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The Atomic West (Emil and Kathleen Sick Lecture-Book Series in Western History and Biography)
by:Bruce Hevly, John M. Findlay
The Manhattan Project--the World War II race to produce an atomic bomb--transformed the entire country in myriad ways, but it did not affect each region equally. Acting on an enduring perception of the American West as an "empty" place, the U.S. government located a disproportionate number of nuclear facilities--particularly the ones most likely to spread...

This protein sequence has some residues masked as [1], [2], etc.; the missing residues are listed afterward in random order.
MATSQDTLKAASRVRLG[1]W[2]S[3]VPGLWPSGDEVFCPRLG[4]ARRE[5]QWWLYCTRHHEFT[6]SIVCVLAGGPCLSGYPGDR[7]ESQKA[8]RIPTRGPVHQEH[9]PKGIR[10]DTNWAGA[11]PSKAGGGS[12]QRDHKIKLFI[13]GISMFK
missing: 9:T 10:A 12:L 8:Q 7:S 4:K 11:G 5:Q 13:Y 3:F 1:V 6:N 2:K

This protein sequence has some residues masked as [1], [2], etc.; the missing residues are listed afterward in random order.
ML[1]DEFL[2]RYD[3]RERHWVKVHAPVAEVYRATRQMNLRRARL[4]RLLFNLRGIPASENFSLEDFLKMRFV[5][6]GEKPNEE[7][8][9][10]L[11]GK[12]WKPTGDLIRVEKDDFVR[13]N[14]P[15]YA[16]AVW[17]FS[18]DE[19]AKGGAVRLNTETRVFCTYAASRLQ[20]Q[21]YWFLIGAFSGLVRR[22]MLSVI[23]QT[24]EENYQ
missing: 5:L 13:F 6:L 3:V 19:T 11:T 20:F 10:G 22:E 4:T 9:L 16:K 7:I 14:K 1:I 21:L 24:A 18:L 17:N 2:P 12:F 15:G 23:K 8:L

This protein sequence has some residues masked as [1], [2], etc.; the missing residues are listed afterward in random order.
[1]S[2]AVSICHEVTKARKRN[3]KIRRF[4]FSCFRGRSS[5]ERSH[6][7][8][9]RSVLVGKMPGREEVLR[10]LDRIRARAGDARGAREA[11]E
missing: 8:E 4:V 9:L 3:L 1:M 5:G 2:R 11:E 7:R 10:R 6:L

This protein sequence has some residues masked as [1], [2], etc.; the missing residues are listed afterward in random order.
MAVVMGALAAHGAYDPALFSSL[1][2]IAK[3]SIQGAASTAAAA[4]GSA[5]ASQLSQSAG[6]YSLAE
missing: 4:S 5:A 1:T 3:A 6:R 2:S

The Manhattan Project--the World War II race to produce an atomic bomb--transformed the entire country in myriad ways, but it did not affect each region equally. Acting on an enduring perception of the American West as an "empty" place, the U.S. government located a disproportionate number of nuclear facilities--particularly the ones most likely to spread pollution--in western states. The Manhattan Project manufactured plutonium at Hanford, Washington; designed and assembled bombs at Los Alamos, New Mexico; and detonated the world's first atomic bomb at Alamagordo, New Mexico, on June 16, 1945.In the years that followed the war, the U.S. Atomic Energy Commission selected additional western sites for its work. Many westerners initially welcomed the atom. Like federal officials, they, too, regarded their region as "empty," or underdeveloped. Facilities to make, test, and base atomic weapons, sites to store nuclear waste, and even nuclear power plants were regarded as assets. By the 1960s and 1970s, however, regional attitudes began to change. At a variety of locales, ranging from Eskimo Alaska to Mormon Utah, westerners devoted themselves to resisting the atom and its effects on their environments and communities. Just as the atomic age had dawned in the American West, so its artificial sun began to set there.The Atomic West brings together contributions from several disciplines to explore the impact on the West of the development of atomic power from wartime secrecy and initial postwar enthusiasm to public doubts and protest in the 1970s and 1980s. An impressive example of the benefits of interdisciplinary studies on complex topics, The Atomic West advances our understanding of both regional history and the history of science, and does so with human communities as a significant focal point. The book will be of special interest to students and experts on the American West, environmental history, and the history of science and technology.Bruce Hevly is associate professor of history at the University of Washington. John Findlay is professor of history and director of the Center for the Study of the Pacific Northwest, University of Washington. Other contributors include Robert E. Ficken, Carl Abbott, Stanley Goldberg, Gregg Herken, Ferenc M. Szasz, Barton C. Hacker, Dan O'Neill, Matthew Glass, Thomas Wellock, and Daniel Pope.
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